Less than a third of millennials are engaged in their duties at work. Gallup, an analytics company that focuses on the attitudes and behaviors of people in the workplace, defines employee engagement as individuals that are “emotionally and behaviorally connected to their job and company”. Gallup reports that majority of the millennial workforce is checked out when doing their work, meaning they don’t put energy or passion into their job duties. But what has changed and what do millennials want in a job and career? Here are some interesting findings from the report.
1. They value purpose over paychecks
Millennials are more likely to take a job with a lower pay if they believe that this position gives them a sense of meaning. Although pay should be fair and appropriate for the job duties, this isn’t their main motivating factor. Having a strong company brand and culture helps attract millennials and will keep them engaged.
2. They want skill development
A job that helps cultivate, develop, and grow skillset drives this generation. Millennials are more apt to accept a job that they don’t necessarily like if they believe it will allow them to enhance their skills.
3. They want a coach, not a boss
Instead of a taskmaster, millennials want their managers to serve a more supportive and developmental role. Be mindful in how you delegate tasks and deliver feedback, and be sure to view your millennial employees as an ever-evolving asset, rather than a cog in the machine.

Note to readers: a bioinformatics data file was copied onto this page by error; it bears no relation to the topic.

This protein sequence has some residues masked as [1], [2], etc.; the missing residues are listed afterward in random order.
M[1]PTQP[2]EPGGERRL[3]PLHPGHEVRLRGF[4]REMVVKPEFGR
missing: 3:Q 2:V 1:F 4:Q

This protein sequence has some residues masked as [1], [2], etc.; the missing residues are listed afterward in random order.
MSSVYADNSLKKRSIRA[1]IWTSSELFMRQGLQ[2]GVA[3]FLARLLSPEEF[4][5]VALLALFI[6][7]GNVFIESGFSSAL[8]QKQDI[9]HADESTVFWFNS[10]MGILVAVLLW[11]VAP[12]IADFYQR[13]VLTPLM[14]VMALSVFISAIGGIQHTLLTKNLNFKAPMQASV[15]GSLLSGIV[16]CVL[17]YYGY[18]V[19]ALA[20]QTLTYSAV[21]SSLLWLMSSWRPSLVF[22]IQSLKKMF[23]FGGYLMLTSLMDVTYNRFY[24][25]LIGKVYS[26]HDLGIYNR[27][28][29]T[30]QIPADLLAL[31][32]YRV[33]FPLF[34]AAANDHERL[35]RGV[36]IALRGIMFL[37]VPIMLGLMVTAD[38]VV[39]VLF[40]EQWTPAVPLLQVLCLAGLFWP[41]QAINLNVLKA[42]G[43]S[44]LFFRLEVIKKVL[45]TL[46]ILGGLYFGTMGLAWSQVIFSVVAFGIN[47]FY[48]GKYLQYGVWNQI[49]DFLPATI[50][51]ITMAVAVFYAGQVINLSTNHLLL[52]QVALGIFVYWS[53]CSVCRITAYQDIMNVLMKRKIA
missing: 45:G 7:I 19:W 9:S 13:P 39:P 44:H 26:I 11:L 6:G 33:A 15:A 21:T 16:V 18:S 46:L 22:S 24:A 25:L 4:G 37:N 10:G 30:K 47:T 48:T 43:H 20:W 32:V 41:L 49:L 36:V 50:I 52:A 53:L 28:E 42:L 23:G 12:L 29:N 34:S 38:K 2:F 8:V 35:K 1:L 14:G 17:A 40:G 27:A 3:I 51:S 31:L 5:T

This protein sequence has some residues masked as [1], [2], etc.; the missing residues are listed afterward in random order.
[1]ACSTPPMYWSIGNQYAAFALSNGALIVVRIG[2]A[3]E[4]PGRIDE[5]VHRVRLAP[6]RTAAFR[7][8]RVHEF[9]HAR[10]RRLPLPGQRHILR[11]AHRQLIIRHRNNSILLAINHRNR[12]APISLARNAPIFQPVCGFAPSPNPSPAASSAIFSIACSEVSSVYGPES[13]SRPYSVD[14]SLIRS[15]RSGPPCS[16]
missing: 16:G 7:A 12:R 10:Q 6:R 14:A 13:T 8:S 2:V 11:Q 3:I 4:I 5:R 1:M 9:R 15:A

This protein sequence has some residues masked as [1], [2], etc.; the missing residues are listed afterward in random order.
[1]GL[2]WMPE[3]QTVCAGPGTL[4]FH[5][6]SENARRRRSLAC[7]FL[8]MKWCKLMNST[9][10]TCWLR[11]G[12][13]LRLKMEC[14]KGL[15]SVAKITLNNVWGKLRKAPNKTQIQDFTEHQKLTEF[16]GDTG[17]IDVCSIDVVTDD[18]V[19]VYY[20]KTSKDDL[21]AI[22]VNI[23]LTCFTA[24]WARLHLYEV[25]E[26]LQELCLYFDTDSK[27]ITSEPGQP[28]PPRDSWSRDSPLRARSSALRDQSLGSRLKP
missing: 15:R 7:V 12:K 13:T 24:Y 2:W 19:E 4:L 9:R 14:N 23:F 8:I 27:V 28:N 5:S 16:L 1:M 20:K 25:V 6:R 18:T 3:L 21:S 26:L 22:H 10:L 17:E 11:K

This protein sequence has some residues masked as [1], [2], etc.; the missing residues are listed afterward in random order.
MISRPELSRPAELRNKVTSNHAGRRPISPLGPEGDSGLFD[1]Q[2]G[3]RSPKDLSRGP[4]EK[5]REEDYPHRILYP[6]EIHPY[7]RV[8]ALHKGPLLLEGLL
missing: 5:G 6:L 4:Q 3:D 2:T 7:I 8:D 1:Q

4. Regular feedback is crucial
Millennials need to know where they stand in an employer’s eyes.Gone are the days where all feedback was neatly packaged and delivered in an annual review. Reviews should still happen, but feeding back criticisms and praise in real time to millennials will ensure they stay motivated and engaged.
5. Work-Life cohesion
Instead of having two separate lives – one for work and one outside of work – this generation believes that their job isn’t just a career, it’s their life, too. In order to have a fulfilling life, millennials need positions that seamlessly integrate into their personal schedules.
What does this mean for leaders and management? The challenge is two-fold: first, they need to understand how to attract millennial workers and next, they need to understand how to retain their existing millennial employees. Visit our management advice section for further insights on how to create a positive culture and develop an appropriate management style to become this generation’s employer of choice.